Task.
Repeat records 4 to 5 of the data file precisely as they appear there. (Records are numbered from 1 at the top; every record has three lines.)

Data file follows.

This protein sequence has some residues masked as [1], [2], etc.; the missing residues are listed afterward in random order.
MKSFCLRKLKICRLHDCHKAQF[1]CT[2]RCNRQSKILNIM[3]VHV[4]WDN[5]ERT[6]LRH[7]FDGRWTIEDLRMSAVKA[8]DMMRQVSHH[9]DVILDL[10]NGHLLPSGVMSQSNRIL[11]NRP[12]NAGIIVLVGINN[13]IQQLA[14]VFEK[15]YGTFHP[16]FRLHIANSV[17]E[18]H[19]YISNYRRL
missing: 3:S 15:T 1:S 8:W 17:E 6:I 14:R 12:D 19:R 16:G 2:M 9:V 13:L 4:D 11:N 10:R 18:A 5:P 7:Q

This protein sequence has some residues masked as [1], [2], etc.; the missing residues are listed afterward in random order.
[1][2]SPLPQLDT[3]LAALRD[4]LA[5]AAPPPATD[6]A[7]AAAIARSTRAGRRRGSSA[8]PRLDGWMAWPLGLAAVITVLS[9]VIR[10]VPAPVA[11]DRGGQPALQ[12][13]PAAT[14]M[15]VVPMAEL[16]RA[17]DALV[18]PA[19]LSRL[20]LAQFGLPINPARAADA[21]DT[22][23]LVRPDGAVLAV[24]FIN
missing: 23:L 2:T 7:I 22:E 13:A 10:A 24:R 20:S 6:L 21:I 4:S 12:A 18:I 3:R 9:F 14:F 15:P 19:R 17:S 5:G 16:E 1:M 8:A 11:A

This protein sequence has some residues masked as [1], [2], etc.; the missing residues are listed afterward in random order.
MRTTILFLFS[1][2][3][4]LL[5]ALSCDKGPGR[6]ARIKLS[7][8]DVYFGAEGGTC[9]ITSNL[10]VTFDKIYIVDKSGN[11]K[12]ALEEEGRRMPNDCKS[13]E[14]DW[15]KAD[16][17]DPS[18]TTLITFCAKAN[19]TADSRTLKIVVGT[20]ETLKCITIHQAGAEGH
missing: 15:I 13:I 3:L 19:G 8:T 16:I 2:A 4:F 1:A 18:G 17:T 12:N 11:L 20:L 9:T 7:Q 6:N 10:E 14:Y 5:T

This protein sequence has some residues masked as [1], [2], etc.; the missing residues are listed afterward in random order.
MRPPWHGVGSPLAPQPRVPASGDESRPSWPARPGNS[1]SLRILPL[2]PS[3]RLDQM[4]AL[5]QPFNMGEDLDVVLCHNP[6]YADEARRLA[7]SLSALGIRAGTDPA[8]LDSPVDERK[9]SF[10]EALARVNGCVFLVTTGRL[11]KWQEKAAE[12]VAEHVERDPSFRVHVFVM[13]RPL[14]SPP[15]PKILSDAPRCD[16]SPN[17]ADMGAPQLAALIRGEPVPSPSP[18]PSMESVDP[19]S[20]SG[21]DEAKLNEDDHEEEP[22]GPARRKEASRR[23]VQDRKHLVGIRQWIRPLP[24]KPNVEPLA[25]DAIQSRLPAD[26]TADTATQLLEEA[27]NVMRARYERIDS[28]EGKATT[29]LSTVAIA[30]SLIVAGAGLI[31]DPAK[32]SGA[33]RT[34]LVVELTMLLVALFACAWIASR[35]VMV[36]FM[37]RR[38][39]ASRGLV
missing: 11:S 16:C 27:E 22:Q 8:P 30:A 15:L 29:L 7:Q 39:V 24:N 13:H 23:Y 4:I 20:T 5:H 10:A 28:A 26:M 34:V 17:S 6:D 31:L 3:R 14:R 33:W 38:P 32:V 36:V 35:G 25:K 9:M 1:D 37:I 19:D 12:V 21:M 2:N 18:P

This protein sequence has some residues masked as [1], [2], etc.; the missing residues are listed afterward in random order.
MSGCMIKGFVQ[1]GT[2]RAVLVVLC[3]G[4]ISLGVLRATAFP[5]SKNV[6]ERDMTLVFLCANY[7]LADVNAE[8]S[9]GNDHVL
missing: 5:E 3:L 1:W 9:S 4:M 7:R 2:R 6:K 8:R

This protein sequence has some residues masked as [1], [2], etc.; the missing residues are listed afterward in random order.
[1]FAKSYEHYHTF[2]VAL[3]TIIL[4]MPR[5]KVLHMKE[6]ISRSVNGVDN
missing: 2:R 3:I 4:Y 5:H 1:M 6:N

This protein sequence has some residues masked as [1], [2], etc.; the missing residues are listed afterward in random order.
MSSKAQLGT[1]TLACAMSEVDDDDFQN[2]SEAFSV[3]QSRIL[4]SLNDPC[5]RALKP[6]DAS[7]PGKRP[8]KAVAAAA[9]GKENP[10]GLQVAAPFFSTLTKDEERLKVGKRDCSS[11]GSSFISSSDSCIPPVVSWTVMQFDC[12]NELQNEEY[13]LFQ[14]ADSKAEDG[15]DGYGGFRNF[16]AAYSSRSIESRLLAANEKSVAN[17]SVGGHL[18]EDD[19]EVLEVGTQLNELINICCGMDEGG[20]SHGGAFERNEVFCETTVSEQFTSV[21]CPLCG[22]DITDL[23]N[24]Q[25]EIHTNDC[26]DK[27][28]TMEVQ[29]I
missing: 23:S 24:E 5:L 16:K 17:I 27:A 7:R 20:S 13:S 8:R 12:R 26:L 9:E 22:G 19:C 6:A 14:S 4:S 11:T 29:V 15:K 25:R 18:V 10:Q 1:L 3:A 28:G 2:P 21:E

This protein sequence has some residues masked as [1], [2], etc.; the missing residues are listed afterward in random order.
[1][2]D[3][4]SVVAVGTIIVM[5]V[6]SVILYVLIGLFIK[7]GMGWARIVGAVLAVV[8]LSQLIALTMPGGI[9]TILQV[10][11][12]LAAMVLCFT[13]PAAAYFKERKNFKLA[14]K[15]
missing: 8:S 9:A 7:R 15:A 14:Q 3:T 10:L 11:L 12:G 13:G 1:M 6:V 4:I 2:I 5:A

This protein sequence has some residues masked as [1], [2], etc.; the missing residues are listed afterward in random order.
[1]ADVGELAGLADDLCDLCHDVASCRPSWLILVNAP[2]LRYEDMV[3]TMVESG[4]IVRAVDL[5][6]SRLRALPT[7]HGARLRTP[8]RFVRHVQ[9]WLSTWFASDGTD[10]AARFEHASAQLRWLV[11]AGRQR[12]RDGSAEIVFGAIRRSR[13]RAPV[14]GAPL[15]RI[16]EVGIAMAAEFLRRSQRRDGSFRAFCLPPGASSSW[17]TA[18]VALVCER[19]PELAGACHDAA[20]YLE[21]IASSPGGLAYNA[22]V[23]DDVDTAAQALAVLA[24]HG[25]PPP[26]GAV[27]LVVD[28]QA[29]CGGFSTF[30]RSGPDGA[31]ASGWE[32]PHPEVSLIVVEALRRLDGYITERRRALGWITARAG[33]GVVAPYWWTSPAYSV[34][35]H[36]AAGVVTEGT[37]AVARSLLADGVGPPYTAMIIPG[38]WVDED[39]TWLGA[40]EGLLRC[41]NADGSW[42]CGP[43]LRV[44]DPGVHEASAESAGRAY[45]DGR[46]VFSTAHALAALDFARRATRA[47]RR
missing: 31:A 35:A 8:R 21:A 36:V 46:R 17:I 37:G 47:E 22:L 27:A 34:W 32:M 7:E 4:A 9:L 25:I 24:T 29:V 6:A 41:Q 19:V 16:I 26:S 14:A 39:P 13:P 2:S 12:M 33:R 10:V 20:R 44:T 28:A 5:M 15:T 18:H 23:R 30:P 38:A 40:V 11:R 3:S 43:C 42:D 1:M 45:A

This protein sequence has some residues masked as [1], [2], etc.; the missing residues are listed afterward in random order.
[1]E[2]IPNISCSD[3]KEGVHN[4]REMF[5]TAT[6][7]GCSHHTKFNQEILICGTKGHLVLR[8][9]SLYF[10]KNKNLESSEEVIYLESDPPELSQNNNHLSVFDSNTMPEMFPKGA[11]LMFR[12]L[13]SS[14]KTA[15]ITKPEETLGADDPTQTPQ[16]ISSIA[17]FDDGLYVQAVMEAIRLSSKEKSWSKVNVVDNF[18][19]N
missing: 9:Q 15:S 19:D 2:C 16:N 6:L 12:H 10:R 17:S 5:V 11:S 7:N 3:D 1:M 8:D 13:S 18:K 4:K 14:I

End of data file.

This protein sequence has some residues masked as [1], [2], etc.; the missing residues are listed afterward in random order.
MRPPWHGVGSPLAPQPRVPASGDESRPSWPARPGNS[1]SLRILPL[2]PS[3]RLDQM[4]AL[5]QPFNMGEDLDVVLCHNP[6]YADEARRLA[7]SLSALGIRAGTDPA[8]LDSPVDERK[9]SF[10]EALARVNGCVFLVTTGRL[11]KWQEKAAE[12]VAEHVERDPSFRVHVFVM[13]RPL[14]SPP[15]PKILSDAPRCD[16]SPN[17]ADMGAPQLAALIRGEPVPSPSP[18]PSMESVDP[19]S[20]SG[21]DEAKLNEDDHEEEP[22]GPARRKEASRR[23]VQDRKHLVGIRQWIRPLP[24]KPNVEPLA[25]DAIQSRLPAD[26]TADTATQLLEEA[27]NVMRARYERIDS[28]EGKATT[29]LSTVAIA[30]SLIVAGAGLI[31]DPAK[32]SGA[33]RT[34]LVVELTMLLVALFACAWIASR[35]VMV[36]FM[37]RR[38][39]ASRGLV
missing: 11:S 16:C 27:E 22:Q 8:P 30:A 15:L 29:L 7:Q 39:V 24:N 13:H 23:Y 4:I 20:T 5:H 10:A 28:A 26:M 34:V 17:S 6:D 31:L 3:R 14:R 33:W 38:P 32:V 36:V 35:G 25:K 9:M 1:D 37:I 19:D 12:V 21:M 2:N 18:P

This protein sequence has some residues masked as [1], [2], etc.; the missing residues are listed afterward in random order.
MSGCMIKGFVQ[1]GT[2]RAVLVVLC[3]G[4]ISLGVLRATAFP[5]SKNV[6]ERDMTLVFLCANY[7]LADVNAE[8]S[9]GNDHVL
missing: 5:E 3:L 1:W 9:S 4:M 7:R 2:R 6:K 8:R